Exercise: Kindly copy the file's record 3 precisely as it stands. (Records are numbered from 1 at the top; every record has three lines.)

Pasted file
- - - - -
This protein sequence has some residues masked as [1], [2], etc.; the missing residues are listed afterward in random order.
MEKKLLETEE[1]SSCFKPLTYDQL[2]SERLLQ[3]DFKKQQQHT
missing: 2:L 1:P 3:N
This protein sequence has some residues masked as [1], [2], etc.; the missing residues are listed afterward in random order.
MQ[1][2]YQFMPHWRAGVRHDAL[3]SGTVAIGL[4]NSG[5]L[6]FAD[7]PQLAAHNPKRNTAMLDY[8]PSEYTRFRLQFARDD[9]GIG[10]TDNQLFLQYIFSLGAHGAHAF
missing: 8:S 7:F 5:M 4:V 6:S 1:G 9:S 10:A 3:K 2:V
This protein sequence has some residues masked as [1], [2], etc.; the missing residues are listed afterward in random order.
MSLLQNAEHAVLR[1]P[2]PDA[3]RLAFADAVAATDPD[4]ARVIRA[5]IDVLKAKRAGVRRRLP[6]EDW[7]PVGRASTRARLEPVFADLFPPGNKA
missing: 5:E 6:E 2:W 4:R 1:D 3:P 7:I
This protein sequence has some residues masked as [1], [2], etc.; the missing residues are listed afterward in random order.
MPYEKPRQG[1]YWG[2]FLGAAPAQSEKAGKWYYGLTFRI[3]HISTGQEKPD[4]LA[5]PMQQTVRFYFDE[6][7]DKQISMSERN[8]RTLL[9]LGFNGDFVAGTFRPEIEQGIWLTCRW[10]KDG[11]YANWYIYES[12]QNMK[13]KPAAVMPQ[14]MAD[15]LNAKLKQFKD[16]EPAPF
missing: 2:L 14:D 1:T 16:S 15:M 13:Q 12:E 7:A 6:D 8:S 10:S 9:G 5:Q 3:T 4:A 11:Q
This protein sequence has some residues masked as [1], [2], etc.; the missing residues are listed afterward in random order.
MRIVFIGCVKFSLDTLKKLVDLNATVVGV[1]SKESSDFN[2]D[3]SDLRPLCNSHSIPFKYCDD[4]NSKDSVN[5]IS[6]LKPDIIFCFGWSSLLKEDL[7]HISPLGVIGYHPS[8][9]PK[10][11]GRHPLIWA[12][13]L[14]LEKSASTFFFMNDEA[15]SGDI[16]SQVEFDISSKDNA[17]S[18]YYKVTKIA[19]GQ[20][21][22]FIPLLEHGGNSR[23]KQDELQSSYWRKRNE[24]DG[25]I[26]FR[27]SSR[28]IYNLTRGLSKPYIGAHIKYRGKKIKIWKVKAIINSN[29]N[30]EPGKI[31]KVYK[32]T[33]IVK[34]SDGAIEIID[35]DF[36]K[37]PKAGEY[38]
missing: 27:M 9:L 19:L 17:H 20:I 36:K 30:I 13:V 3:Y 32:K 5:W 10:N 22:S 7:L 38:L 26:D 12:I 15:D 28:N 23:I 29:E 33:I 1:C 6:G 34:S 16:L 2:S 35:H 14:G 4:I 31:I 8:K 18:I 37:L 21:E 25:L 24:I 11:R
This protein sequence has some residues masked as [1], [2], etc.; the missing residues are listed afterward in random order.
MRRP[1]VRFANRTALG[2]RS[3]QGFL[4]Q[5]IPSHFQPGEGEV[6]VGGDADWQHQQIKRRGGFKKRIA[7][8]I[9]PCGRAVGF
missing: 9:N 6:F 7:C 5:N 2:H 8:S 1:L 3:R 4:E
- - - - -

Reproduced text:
This protein sequence has some residues masked as [1], [2], etc.; the missing residues are listed afterward in random order.
MSLLQNAEHAVLR[1]P[2]PDA[3]RLAFADAVAATDPD[4]ARVIRA[5]IDVLKAKRAGVRRRLP[6]EDW[7]PVGRASTRARLEPVFADLFPPGNKA
missing: 5:E 6:E 2:W 4:R 1:D 3:P 7:I